BOSTON -- Michael Finley came here because he wanted a shot at another championship ring? So far, he has witnessed three games: one outright abomination, one close defeat and one shoulda-been-a-loss. He has to be thinking, of all the gym joints in all the world, I walked into this one?
In a way, though, the 37-year-old Finley personifies his new team. He was deemed to be done by the San Antonio Spurs, a team that, by the way, is having its own troubles in the West. So San Antonio did the dignified Finley right and allowed him to leave and sign with, you know, a team with a real shot.
"We're just happy he didn't go to Dallas," said Spurs coach Gregg Popovich.
Finley picked Boston. And right now, he has to be thinking to himself, well, OK, it still beats New Jersey.
But if he believes he's any closer to a ring, a game like Wednesday night has got to have him rethinking his exit strategy from San Antonio. The Celtics were embarrassed by a young, athletic, better-than-you-think Memphis team. A confluence of events -- young vs. old, back-to-back situation vs. night off, energy vs. inertia, optimism vs. helplessness -- led to a 111-91 annihilation at TD Garden. It matched Boston's most lopsided loss of the season (by the way, both have come at home).
A game like this one has to have Celtics fans cringing at the prospect of a first-round matchup against any younger, quicker team. (OK, that's pretty much the rest of the NBA, but if I'm coach Doc Rivers, I'm pulling for a Toronto-Boston series. After that, all bets are off.) The Celtics simply couldn't, or wouldn't, stay with the Grizzlies, allowing far too many layups, dunks and uncontested jumpers. The Grizzlies shot 54 percent from the field and won by 20 on the Celtics' home floor.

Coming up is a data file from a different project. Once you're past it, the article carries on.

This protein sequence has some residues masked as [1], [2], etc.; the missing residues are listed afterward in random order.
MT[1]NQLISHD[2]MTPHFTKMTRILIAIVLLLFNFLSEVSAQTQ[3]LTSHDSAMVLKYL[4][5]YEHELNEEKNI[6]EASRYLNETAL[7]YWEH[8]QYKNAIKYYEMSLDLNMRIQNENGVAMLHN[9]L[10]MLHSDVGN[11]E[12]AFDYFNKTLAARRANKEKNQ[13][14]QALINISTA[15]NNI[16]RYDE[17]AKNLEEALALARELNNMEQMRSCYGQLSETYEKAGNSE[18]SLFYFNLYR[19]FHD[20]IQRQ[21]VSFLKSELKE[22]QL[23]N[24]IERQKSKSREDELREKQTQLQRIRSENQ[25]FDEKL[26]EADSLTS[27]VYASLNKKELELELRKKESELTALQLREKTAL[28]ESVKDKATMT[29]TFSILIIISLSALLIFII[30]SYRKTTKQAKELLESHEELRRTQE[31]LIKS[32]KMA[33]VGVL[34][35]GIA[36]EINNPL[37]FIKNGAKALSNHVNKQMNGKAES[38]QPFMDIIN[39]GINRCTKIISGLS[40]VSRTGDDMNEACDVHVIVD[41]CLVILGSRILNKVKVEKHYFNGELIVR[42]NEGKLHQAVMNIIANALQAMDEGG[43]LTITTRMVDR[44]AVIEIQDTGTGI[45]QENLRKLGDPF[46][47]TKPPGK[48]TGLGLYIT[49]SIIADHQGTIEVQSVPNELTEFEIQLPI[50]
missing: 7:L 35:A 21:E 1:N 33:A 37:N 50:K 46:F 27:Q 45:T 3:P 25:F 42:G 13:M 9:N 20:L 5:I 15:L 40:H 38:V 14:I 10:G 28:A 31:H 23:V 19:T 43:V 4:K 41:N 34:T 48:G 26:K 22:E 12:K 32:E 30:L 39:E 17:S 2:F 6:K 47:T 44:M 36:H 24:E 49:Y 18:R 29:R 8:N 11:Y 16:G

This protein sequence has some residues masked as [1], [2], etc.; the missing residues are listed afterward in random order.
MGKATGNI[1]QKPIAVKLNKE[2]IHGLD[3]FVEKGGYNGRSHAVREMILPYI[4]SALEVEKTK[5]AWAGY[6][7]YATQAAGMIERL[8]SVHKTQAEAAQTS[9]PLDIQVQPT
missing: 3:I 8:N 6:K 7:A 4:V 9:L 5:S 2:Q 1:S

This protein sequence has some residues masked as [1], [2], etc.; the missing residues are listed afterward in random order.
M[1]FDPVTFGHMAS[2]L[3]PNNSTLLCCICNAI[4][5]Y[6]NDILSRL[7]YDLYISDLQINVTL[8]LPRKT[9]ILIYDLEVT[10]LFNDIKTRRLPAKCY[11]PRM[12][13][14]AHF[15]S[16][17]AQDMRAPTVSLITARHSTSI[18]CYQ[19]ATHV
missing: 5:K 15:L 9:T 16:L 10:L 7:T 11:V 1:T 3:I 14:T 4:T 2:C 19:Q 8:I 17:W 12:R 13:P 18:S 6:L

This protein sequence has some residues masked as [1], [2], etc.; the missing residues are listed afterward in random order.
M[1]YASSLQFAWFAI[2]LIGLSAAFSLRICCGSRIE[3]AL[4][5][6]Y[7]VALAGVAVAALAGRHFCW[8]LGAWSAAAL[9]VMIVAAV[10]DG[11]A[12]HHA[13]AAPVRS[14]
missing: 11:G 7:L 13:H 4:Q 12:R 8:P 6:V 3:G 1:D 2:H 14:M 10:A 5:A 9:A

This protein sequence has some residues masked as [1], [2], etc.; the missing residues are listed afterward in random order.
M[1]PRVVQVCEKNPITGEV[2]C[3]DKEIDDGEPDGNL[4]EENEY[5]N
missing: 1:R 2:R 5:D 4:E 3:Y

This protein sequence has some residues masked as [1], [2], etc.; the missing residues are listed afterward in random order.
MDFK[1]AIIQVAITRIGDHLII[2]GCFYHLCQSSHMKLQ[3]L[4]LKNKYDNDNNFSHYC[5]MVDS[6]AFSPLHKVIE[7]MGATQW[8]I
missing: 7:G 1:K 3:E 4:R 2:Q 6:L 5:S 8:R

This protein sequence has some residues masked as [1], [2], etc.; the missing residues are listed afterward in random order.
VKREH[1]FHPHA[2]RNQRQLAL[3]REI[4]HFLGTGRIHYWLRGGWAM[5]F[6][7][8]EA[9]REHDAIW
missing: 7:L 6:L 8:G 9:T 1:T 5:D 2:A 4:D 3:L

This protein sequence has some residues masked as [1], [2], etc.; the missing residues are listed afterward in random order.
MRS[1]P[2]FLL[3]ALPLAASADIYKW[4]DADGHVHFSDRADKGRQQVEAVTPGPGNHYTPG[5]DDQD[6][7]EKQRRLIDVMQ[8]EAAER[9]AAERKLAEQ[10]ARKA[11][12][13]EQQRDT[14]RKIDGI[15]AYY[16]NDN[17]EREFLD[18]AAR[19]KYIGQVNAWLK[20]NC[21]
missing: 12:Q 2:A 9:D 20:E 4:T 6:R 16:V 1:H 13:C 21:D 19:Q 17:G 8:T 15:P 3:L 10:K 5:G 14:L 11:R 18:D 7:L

Asked about watching his team of elders try to compete against the whippets from the Western Conference, Rivers said it was difficult "when you give them spirit." That's code for not playing defense. "There's no doubt about that," Rivers continued. "We're not going to get any quicker, and when you give an athletic team that's skilled, when you give them that confidence, with the way we're constructed, it makes it difficult."
It also makes it difficult when the two players on whom you most depend, Kevin Garnett and Paul Pierce, are mere shells of themselves right now. The company line is that they will get better as the season winds down and the playoffs begin. Watching them play night in and night out, particularly Garnett, one wonders how that is ever going to be the case.
KG has been back for almost two months and still looks hobbled. Guys blow past him -- and over him -- with impunity. In Milwaukee on Tuesday night, he bit on an upfake from Bucks forward Ersan Ilyasova, came down on his back and tumbled to the ground as Ilyasova made the basket (and the free throw). You can be sure a photo of that play is on every storefront in Istanbul.
Garnett has to be right for it all to work. It may be too severe to say he has irretrievably broken down, but he looks old and tired and, well, broken down out there. Pierce gets a little slack because he is still working his way back from his most recent injury (sprained right thumb).
Rivers is correct when he says the Celtics were constructed in a specific way. But the construction process was based on a certain premise, namely, that the foundation was solid. It was at one point. It no longer is. The Celtics don't rebound. They lose at home (12 losses already, matching the total from the past two seasons combined). They defend in spurts. Garnett isn't whole.
It is an article of faith that veteran teams win in the NBA. For all the joie de vivre the young Grizzlies displayed, they are unlikely to make the playoffs in the cutthroat Western Conference. The veteran-laden Celtics, meanwhile, are going to the playoffs, in all likelihood as the Atlantic Division champion for the third straight year.
Finley could have gotten a playoff check if he had elected to stay in San Antonio. He liked his chances better in Boston. Right now, it looks like he took a lateral step at best.
Longtime Celtics reporter Peter May is a contributor to ESPNBoston.com.